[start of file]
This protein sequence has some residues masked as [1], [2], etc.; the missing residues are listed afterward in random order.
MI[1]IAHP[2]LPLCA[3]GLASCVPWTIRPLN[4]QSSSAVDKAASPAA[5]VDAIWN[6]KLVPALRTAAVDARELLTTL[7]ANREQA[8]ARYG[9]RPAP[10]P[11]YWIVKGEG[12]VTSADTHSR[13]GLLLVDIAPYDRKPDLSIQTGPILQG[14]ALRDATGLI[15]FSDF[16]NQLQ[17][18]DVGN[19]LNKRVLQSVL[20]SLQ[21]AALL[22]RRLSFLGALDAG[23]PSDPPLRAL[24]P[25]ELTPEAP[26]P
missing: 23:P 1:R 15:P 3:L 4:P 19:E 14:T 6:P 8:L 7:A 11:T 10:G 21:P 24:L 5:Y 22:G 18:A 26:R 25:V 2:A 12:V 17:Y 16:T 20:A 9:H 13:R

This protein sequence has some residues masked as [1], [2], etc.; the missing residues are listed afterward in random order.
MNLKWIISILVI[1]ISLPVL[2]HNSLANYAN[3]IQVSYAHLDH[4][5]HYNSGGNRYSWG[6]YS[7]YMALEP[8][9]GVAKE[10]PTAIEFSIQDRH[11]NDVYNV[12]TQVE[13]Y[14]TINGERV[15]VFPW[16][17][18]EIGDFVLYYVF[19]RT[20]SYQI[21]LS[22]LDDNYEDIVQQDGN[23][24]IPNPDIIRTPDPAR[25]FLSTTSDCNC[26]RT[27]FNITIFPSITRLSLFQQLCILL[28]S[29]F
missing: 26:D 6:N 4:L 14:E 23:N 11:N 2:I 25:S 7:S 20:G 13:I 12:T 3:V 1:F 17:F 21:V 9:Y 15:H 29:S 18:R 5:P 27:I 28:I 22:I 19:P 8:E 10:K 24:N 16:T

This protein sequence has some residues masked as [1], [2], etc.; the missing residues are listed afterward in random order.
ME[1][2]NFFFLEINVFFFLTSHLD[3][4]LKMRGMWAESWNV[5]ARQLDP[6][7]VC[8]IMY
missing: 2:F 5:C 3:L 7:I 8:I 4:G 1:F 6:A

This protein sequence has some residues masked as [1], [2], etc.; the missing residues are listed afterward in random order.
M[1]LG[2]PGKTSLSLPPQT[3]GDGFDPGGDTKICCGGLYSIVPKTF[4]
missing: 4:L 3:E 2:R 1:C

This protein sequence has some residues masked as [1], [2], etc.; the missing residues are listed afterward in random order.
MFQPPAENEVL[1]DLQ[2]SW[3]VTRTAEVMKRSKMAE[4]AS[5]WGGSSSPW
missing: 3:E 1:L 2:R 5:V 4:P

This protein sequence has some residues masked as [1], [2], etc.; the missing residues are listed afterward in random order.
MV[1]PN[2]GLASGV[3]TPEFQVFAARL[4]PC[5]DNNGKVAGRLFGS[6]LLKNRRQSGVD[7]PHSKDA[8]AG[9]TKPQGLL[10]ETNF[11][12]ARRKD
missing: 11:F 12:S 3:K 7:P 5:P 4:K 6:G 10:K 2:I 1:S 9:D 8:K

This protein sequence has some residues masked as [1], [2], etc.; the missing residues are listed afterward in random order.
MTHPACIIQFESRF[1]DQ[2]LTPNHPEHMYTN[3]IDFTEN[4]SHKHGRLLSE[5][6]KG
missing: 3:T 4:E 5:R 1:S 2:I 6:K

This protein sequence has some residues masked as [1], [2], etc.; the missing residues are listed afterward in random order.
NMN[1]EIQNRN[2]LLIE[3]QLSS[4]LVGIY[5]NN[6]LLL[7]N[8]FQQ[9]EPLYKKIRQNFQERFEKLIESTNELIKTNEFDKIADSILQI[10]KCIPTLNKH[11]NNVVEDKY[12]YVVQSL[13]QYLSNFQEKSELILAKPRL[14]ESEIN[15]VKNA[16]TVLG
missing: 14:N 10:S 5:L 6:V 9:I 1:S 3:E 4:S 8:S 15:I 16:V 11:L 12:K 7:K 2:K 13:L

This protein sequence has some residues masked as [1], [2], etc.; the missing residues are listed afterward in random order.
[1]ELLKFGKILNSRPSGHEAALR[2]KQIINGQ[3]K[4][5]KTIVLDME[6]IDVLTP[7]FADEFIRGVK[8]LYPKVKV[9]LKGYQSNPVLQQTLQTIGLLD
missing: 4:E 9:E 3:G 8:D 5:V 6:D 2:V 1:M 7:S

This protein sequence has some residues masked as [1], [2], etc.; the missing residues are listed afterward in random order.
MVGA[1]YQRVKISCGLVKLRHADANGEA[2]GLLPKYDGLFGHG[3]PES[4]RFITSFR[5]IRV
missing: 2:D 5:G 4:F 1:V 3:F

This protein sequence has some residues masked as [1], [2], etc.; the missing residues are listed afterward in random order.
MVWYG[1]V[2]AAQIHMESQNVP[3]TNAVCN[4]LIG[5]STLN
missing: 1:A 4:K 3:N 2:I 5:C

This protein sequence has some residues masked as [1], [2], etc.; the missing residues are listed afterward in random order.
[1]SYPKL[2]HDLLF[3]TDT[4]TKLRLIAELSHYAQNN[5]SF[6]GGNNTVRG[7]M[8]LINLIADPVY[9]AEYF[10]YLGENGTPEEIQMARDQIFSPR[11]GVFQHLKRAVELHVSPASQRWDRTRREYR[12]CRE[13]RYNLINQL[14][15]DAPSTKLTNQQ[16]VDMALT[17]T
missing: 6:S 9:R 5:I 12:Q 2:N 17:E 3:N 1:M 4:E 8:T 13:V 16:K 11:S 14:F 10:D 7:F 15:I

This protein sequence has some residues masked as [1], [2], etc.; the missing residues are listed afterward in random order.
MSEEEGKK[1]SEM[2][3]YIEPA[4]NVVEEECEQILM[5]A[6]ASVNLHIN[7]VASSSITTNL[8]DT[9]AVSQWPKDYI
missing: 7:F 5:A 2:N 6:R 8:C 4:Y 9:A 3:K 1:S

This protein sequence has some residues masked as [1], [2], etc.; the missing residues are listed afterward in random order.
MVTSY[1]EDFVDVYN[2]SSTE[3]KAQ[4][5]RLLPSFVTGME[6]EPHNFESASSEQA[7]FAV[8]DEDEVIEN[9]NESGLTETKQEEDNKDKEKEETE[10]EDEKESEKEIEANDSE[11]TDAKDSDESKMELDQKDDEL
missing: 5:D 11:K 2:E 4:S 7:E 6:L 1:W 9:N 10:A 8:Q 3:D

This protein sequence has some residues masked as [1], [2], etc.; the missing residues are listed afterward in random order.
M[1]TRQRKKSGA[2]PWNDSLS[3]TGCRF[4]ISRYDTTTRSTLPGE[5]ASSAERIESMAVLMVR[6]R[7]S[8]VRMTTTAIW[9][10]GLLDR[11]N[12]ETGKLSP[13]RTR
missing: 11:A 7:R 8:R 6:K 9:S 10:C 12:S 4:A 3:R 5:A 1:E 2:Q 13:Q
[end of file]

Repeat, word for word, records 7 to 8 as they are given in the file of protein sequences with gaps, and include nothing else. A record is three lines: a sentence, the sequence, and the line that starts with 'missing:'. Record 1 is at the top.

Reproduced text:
This protein sequence has some residues masked as [1], [2], etc.; the missing residues are listed afterward in random order.
MTHPACIIQFESRF[1]DQ[2]LTPNHPEHMYTN[3]IDFTEN[4]SHKHGRLLSE[5][6]KG
missing: 3:T 4:E 5:R 1:S 2:I 6:K

This protein sequence has some residues masked as [1], [2], etc.; the missing residues are listed afterward in random order.
NMN[1]EIQNRN[2]LLIE[3]QLSS[4]LVGIY[5]NN[6]LLL[7]N[8]FQQ[9]EPLYKKIRQNFQERFEKLIESTNELIKTNEFDKIADSILQI[10]KCIPTLNKH[11]NNVVEDKY[12]YVVQSL[13]QYLSNFQEKSELILAKPRL[14]ESEIN[15]VKNA[16]TVLG
missing: 14:N 10:S 5:L 6:V 9:I 1:S 3:E 4:S 8:S 15:I 16:V 11:L 12:K 7:K 2:K 13:L